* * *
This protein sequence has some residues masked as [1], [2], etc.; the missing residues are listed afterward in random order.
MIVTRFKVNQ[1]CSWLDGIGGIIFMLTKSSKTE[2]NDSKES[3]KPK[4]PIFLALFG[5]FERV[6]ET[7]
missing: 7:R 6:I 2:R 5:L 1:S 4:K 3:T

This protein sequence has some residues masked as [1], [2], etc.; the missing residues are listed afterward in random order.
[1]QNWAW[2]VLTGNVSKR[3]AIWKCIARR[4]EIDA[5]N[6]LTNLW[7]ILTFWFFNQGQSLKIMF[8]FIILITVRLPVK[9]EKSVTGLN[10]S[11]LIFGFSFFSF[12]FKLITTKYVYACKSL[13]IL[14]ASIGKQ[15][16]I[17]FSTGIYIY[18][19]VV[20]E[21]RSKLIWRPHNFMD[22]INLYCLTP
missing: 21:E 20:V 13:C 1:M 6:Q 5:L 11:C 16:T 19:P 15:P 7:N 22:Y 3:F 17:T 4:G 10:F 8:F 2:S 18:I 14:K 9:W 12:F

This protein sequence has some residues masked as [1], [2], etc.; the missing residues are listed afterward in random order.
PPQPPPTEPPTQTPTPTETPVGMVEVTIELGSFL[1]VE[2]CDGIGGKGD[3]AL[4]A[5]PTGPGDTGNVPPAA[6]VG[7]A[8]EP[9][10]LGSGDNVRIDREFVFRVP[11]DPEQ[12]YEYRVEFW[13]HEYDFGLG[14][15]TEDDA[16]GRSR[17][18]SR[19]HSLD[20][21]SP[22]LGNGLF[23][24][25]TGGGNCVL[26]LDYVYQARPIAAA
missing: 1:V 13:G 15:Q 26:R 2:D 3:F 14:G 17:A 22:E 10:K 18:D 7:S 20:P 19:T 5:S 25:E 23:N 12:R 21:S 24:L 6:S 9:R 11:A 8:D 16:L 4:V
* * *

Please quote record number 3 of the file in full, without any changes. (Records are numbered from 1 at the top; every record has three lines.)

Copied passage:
This protein sequence has some residues masked as [1], [2], etc.; the missing residues are listed afterward in random order.
PPQPPPTEPPTQTPTPTETPVGMVEVTIELGSFL[1]VE[2]CDGIGGKGD[3]AL[4]A[5]PTGPGDTGNVPPAA[6]VG[7]A[8]EP[9][10]LGSGDNVRIDREFVFRVP[11]DPEQ[12]YEYRVEFW[13]HEYDFGLG[14][15]TEDDA[16]GRSR[17][18]SR[19]HSLD[20][21]SP[22]LGNGLF[23][24][25]TGGGNCVL[26]LDYVYQARPIAAA
missing: 1:V 13:G 15:Q 26:R 2:D 3:F 14:G 17:A 22:E 10:K 18:D 7:S 20:P 19:T 5:S 25:E 23:N 12:R 21:S 24:L 6:S 9:R 11:A 8:D 16:L 4:V